It'll Be OK: A New Dad's Powerful Hope for His Newborn Son—and Himself

A new dad reflects on his past mistakes and struggles as he hopes for a better and brighter future for his young son.

October 21, 2016

 

It is shortly after 8:00pm, and you, my 5-month-old baby Nicholas, are inconsolable.

You've been changed, fed, and burped. You've been read to in a soothing, upbeat tone in comedic contrast to your panicky, bloody-murder shrieks. You are up on my shoulder, snug in your sleep sack, wailing away as I gently pat your back.

My voice drops to a half-notch above a whisper as I nuzzle my mouth next to your' ear.

"It's all gonna be OK," I promise, unconvincingly.

It will all be OK. This, like all moments big and small, shall pass. You'll settle down, do your adorable little stretch-yawn, and sleep. And when you wake up, you'll have the benefit, exclusive to infancy, of having remembered none of this trauma.

It will all be OK. You'll grow up with the world at your fingertips. Ten years from now, on your iPhone 26 Plus, you'll have omnipresent connectivity with family and friends, and instant access to an unlimited amount of useful information. And an unlimited amount of video games, sensationalist media, and general moronitude.

It will all be OK. The average cost of a four-year private college is just shy of $130,000. Totally reasonable. And surely it won't get much higher over the next 18 yea...

... It will all be OK. New Jersey has some exemplary state universities.

It will all be OK. Your eyesight won't be 20/60 corrected, like you father's is, courtesy of a rotted optic nerve. You won't need to go through the abject horror of slowly losing your vision while a chorus line of doctors with increasingly intimidating titles perform increasingly scary tests. You'll never be subjected to an electroretinogram from a neuro-ophthalmologist. Or three MRIs to rule out brain tumors. Or a spinal tap to rule out multiple sclerosis or worse.

And if you did inherit that defective gene, we'll know it in your early childhood rather than early adulthood. You'll be too young to be mortified.

It's all gonna be OK. I think.

If you inherited another time-tested Dale family tradition—crippling depression and anxiety—we'll also know that as early as possible. At least I hope so.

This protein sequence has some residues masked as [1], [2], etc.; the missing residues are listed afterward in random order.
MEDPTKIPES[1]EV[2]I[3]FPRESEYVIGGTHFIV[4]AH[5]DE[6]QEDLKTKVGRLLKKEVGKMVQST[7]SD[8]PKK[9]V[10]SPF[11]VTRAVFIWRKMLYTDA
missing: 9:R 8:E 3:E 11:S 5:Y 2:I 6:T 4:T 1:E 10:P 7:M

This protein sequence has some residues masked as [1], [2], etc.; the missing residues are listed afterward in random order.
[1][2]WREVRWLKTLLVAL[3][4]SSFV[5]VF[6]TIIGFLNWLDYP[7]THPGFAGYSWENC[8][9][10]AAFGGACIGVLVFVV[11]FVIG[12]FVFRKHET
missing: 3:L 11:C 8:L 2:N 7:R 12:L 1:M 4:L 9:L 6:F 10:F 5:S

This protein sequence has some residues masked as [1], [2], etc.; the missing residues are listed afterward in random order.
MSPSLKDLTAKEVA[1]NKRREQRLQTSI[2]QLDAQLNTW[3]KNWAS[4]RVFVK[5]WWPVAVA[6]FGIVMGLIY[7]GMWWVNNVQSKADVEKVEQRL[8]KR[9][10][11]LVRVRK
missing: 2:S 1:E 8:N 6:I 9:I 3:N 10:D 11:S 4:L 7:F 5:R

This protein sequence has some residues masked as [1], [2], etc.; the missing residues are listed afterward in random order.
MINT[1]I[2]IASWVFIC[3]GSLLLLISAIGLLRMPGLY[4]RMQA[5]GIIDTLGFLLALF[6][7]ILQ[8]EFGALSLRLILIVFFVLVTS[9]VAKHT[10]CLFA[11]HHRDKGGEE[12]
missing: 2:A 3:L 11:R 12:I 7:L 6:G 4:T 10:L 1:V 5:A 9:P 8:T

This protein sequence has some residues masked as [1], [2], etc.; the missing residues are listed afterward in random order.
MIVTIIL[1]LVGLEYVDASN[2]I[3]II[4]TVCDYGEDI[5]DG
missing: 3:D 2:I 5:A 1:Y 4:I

It will all be OK. You won't become an alcoholic like far too many of your family members. At least I so very much hope not. But if you do, there is recovery. There is direction, purpose, peace. There is love and forgiveness. If there wasn't, your mother wouldn't be in the next room, and we wouldn't be having this little chat.

It will all be OK. You're going to be tough and resilient, because your parents are more complete people for their struggles and scars. God willing, your road will be a bit easier than mine... but not too easy. Soft childhoods make soft adults, and the real world is hard. You will be safe and loved here, always. But you will also be challenged to achieve academically and grow personally.

In doing so, we'll learn together what special talents you possess, and nurture them accordingly. 

It will all be OK. You can't possibly cry much longer. Or much louder.

It will all be OK. Because if and when we have this conversation again at two in the morning—and perhaps again at 5:00—I will have been entirely exhausted for far, far less life-affirming reasons.

It will all be OK, because you, dear Nicholas, are so very worth making it OK.

Christopher Dale is a freelancer and new father who, in addition to parenting-themed pieces, frequently writes on politics, society, and sober issues. Among other outlets, he has contributed to Salon, The Daily Beast and NorthJersey.com, and is a regular contributor to TheFix.com, a sober lifestyle website. 

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